For the past few years there has been an ongoing debate surrounding the issue of racial profiling. The act of racial profiling may rest on the assumption that African Americans and Hispanics are more likely to commit crimes than any individual of other races or ethnicities. Both David Cole in the article "The Color of Justice" and William in the article "Road Rage" take stance on this issue and argue against it in order to make humanity aware of how erroneous it is to judge people without evidence. Although Cole and William were very successful in matters of showing situations and qualitative information about racial profiling in their articles, both of them fail at some points.
Before any argument can be made against racial profiling, it is important to understand what racial profiling is. The American Civil Liberties Union, defines racial profiling as "the discriminatory practice by law enforcement officials of targeting individuals for suspicion of crime based on the individual's race, ethnicity, religion or national origin"(Racial Profiling: Definition). Using this definition we can determine that racial profiling excludes any evidence of wrong-doing and relies solely on the characteristics listed above. We can also see that racial profiling is different from criminal profiling, which uses evidence of wrong-doing and facts which can include information obtained from outside sources and evidence gathered from investigation. Based on these definitions, I will show that racial profiling is unfair and ineffective because it relies on stereotyping, encourages discrimination, and in many cases can be circumvented.
According to a 2011 report from Washington Press, “the Leadership Conference on Civil Rights found evidence of widespread racial profiling, showing that African Americans and Hispanics are disproportionately likely to be stopped and searched by police, even though they’re less likely to be found possessing contraband or committing a criminal act”( Natarajan) Racial profiling has its origins in the nineteenth century, when many scientists in Europe and America tried to prove that people of certain physiques bore positive and negative personality traits that matched their physical features as stated in Racial Profiling: An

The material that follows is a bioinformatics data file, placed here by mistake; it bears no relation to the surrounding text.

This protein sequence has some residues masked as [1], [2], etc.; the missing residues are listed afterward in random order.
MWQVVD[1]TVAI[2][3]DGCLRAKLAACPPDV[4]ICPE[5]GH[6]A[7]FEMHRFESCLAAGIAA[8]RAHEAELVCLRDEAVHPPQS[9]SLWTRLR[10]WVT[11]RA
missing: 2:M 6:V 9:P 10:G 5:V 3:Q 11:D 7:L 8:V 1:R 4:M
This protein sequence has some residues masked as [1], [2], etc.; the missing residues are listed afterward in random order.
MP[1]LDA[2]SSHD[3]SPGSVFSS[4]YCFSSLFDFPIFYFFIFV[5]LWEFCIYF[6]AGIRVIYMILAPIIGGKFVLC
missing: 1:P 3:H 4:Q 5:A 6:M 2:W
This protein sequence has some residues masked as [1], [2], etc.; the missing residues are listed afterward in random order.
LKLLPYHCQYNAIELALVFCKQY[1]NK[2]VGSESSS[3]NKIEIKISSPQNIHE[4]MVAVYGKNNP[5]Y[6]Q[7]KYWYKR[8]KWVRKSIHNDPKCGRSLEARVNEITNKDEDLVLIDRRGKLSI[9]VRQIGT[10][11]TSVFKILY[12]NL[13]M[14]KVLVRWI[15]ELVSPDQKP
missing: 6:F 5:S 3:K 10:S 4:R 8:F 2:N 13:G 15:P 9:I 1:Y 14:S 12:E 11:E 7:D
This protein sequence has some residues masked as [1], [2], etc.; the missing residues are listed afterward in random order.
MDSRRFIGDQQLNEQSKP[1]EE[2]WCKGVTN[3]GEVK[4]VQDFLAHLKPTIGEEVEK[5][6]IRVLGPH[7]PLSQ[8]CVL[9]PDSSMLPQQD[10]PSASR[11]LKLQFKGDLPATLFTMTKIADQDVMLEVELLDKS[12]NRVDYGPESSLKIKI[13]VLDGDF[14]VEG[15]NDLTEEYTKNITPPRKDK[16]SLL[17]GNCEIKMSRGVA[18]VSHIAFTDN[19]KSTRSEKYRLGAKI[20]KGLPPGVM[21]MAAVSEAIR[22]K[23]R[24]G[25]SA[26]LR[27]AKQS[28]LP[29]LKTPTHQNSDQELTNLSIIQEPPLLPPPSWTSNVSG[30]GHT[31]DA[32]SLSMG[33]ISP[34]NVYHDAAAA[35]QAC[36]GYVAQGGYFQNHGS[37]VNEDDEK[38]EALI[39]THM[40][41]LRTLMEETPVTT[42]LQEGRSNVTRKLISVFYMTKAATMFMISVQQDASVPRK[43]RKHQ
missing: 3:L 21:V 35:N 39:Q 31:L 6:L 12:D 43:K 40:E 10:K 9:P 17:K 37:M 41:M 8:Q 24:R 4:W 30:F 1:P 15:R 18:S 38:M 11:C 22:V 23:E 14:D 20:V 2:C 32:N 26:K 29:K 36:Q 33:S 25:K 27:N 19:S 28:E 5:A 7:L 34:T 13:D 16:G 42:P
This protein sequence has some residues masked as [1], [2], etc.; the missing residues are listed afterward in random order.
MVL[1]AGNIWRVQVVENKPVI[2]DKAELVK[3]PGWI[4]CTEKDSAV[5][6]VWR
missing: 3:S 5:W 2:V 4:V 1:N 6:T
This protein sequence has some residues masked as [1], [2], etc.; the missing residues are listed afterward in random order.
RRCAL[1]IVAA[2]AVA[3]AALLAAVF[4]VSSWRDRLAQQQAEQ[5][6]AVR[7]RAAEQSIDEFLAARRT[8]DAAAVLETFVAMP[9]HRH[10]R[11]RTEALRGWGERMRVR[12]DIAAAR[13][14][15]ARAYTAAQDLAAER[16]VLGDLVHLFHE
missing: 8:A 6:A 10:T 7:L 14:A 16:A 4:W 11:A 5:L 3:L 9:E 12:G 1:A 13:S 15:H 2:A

Racial profiling in America, as evidenced by recent events, has reached a critical breaking point. No longer can an African American, male or female, walk into a store, school, or any public place without fear of being stereotyped as a person of suspicion. Society constantly portrays the African American
In 2003, 36 black police officers were asked to recount their lived experiences with having been the subjects of racial profiling, and a majority indi- cated that they had been stopped and questioned by other police officers ‘‘for no other reason than the colour of their skin’’ (Tanovich 2006: 1–2).
Racial profiling and the various problems that arise as a result of it bring up many controversial issues. Racial profiling is a topic that weighs heavy on the minds and opinions of many in this country. It has been the subject of many disagreements as to whether or not it actually exists. Some argue that certain races can’t see it because they never experience it, but a case can be made that all races experience it at some point. One of the most controversial is the debate of whether or not racial profiling is justified. One of the hindrances to finding an answer to this question is the fact that many agencies and departments in law enforcement refuse to cooperate with studies to
Throughout American history, there has been, without a doubt, an indisputable sense of racial tension among the various ethnic groups of the nation. These issues have been traced back since the establishment of the colonies and are still prevalent today in one form or another. Although the tension is no longer as intense as it was before, it continues to exist today in modern society in the form of racial profiling. Racial profiling can be defined as the use of race or ethnicity as criteria for suspecting someone of having committed an offense. In recent decades, a trend has been observed in which police forces have been distinctively targeting black and Hispanic Americans more often than other ethnic groups. Police departments have argued
According to the American Civil Liberties Union, racial profiling is a longstanding and deeply troubling national problem. Racial profiling occurs every day, all around the world, in many different states,cities, and towns. It is when law enforcement mainly targeted